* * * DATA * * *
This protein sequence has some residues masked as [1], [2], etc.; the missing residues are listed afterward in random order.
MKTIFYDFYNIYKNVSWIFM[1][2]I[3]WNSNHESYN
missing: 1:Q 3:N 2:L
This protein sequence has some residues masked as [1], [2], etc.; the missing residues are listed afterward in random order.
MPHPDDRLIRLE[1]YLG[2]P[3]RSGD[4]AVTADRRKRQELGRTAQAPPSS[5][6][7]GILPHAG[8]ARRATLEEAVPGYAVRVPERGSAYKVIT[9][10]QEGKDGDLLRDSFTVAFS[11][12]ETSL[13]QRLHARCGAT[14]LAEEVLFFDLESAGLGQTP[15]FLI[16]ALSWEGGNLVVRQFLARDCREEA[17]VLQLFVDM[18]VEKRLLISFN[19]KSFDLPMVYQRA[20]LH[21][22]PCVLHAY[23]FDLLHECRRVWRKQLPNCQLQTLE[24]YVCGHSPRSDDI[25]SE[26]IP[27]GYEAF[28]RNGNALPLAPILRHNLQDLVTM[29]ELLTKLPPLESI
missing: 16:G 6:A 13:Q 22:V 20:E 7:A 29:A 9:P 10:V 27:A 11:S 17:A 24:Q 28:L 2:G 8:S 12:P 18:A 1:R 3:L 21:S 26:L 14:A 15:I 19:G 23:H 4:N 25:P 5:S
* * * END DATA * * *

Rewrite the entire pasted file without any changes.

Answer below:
This protein sequence has some residues masked as [1], [2], etc.; the missing residues are listed afterward in random order.
MKTIFYDFYNIYKNVSWIFM[1][2]I[3]WNSNHESYN
missing: 1:Q 3:N 2:L
This protein sequence has some residues masked as [1], [2], etc.; the missing residues are listed afterward in random order.
MPHPDDRLIRLE[1]YLG[2]P[3]RSGD[4]AVTADRRKRQELGRTAQAPPSS[5][6][7]GILPHAG[8]ARRATLEEAVPGYAVRVPERGSAYKVIT[9][10]QEGKDGDLLRDSFTVAFS[11][12]ETSL[13]QRLHARCGAT[14]LAEEVLFFDLESAGLGQTP[15]FLI[16]ALSWEGGNLVVRQFLARDCREEA[17]VLQLFVDM[18]VEKRLLISFN[19]KSFDLPMVYQRA[20]LH[21][22]PCVLHAY[23]FDLLHECRRVWRKQLPNCQLQTLE[24]YVCGHSPRSDDI[25]SE[26]IP[27]GYEAF[28]RNGNALPLAPILRHNLQDLVTM[29]ELLTKLPPLESI
missing: 16:G 6:A 13:Q 22:V 20:E 7:A 29:A 9:P 10:V 27:A 11:S 17:A 24:Q 28:L 2:G 8:S 12:P 18:A 1:R 3:L 21:S 26:L 14:A 15:I 19:G 23:H 4:N 25:P 5:S